The Littlest Rebel

I first became aware of this story when I made a flea market purchase of a Little Big Book (Saalfield Publishing Company’s version of Whitman’s Big Little Books). The volume had numerous photos from the 1935 Shirley Temple movie, but almost none of the illustrations had any connection with the book’s plot line.

After reading my abridged version of The Littlest Rebel I watched the movie, then downloaded and read the complete 1914 novel, which was an adaption of a 1911 stage play.

The play was written by Edward H. Peple, who was born in Richmond, Virginia in 1869. Since Peple began life in the former Confederate capital just five years after the Civil War ended I assume he grew up hearing stories about the days of the Confederacy. Though he writes of a family loyal to the Southern Cause, he portrays most Union Army officers and enlisted men in a sympathetic light.

The film version begins right when war is being declared and, since it is a Shirley Temple movie, the first scene is of singing and dancing at young Virgie Cary’s birthday party. The festivities ended abruptly when Virgie’s father learned of the attack at Fort Sumter, and he goes off to fight for his country.

The book, however, begins in 1864, three years into the war, when seven-year-old Virginia Cary is one of the few remaining residents on the family’s plantation near Richmond. There are only Virgie and her mother, plus two remaining slaves – a foolish girl named Sally Ann, and loyal Uncle Billy. Most of the livestock had been taken by both the Union and Confederate armies, and there was little remaining food of any kind.

Virgie’s father, Captain Herbert Cary, a scout in the Confederate Army, comes home for a ten minute visit to hug his family and change horses. Moments after he leaves Union cavalrymen, led by Colonel Morrison, came in search of Captain Cary.

Morrison told Mrs. Cary they had to search the house, but he assured her no harm would come to her property. Unfortunately, after the search was concluded, drunken Sergeant Dudley – who’d been an overseer on the plantation until Captain Cary had horsewhipped and fired him for mistreating slaves – set fire to the upstairs rooms.

Sergeant Dudley staggered out of the burning house and rushed away. He was ordered to halt, and when he did not Morrison shot and killed him.

In the next chapter young Virgie was the only one living on what was left of the plantation. Her mother had died, Sally Ann ran off, and Uncle Billy had gone to Richmond in search of food, but the Union Army blocked his return. Virgie was barefooted, dressed in rags, and staying in an overseer’s cabin. She was surviving on berries and parched-acorn coffee.

Her father, wounded and on foot, comes to her with a pass from General Lee to get her safely through the military lines. But Colonel Morrison and his men returned in search of Captain Cary. The colonel was separated from his men when he discovered the captain’s hiding place, and the captain asked him to get Virgie to Richmond, and not let her know he was to be executed.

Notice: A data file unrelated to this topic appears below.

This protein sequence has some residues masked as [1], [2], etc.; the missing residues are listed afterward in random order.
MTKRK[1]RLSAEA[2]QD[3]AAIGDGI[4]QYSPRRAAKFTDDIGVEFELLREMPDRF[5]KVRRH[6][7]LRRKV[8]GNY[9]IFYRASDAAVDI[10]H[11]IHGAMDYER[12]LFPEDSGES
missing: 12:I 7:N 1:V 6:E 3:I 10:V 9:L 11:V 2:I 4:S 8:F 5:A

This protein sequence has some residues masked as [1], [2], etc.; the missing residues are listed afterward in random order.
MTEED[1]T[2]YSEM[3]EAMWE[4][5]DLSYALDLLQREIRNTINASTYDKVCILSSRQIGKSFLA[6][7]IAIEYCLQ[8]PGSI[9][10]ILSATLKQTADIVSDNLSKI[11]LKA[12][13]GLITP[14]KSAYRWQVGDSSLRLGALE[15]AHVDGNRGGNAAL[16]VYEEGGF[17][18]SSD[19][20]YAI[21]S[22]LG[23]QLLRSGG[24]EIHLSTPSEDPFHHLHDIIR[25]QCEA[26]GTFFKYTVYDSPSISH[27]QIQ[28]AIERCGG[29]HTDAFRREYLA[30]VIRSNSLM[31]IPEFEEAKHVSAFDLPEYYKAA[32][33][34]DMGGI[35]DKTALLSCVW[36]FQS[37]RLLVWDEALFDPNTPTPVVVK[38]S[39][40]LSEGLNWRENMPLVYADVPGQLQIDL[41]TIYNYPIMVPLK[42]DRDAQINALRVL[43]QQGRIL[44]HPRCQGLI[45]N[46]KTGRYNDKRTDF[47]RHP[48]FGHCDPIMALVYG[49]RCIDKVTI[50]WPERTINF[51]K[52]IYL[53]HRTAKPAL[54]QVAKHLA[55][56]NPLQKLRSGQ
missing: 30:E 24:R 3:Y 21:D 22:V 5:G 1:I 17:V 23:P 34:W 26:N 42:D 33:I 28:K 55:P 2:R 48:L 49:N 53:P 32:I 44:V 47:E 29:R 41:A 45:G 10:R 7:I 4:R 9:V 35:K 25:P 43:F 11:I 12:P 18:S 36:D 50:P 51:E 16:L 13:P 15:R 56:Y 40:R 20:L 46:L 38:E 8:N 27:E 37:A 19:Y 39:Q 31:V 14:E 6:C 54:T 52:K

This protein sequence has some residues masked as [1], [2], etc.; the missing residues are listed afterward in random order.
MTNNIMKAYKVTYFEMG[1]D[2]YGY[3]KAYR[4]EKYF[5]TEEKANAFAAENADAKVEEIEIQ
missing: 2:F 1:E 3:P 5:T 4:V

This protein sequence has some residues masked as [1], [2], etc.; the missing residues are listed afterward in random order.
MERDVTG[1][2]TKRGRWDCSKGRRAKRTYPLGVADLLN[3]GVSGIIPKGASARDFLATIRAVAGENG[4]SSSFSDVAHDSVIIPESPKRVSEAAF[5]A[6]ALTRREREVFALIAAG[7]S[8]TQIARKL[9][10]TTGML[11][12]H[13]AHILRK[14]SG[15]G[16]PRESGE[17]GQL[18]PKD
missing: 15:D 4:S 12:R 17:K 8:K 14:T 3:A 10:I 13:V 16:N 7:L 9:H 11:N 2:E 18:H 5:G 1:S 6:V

Colonel Morrison decided to allow Captain Cary to get his daughter to safety, and requested that he travel as a father and not as a scout, and to forget anything he might see while slipping through the Union lines. He wrote his own pass on the back of the one from General Lee, and left with his troops.

During the Carys walk to Richmond they met up with Union soldiers. Corporal Dudley, the brother of the man Colonel Morrison shot after the man torched the Cary home, came into possession of the double pass. It was proof that Morrison helped a suspected spy escape, and the corporal went after revenge.

Both Captain Cary and Colonel Morrison were put under arrest, and the colonel was court-martialed and found guilty of treason. Both officers received the death sentence.

In the Shirley Temple movie Virgie and Uncle Billy set out for Washington and asked President Lincoln to pardon the captain and the colonel. But in the novel author Edward H. Peple knew who had the real power during the war. The officer who’d served as Colonel Morrison’s court-martial counsel went to see General Grant and asked for a pardon.

General Grant referred to himself as a war machine. He focused on what needed to be done to defeat the enemy, and if a defective cog was found within the machinery of war it was replaced for the purpose of reuniting the country. Grant was not swayed by sob stories. But when a barefoot girl in a ragged dress defeated the sentries and rushed into the general’s headquarters he was presented with a witness to the crucial question of whether Captain Cary was merely an enemy scout, or if he truly had been a spy.

I found The Littlest Rebel a compelling book, though it is not politically correct. There were viewpoints on slavery that made me want to reach into certain paragraphs and bang heads against a wall. But the story is about a little girl who looses all except her Daddy, and her love for the Southern Cause and General Lee. She remained determined to make the best of her ordeals, and be a brave “soldier.”

The war was coming to an end, both of Virgie’s parents had known the South would be defeated, but both believed the fighting had to continue. Virgie met some good “damn Yankees” and her seven-year-old intellect pondered how they would need to follow commands from their own general, whom she assumed they loved as much as she loved General Lee.

The book is melodramatic, with the purplest of purple prose about love and honor, and fighting for a doomed cause. I found some sections cringe-worthy, but was often near tears as I read about flawed people I grew to care about.

If you would like to read The Littlest Rebel it can be downloaded free of charge at: www.gutenberg.org/files/15414/15414-h/15414-h.htm

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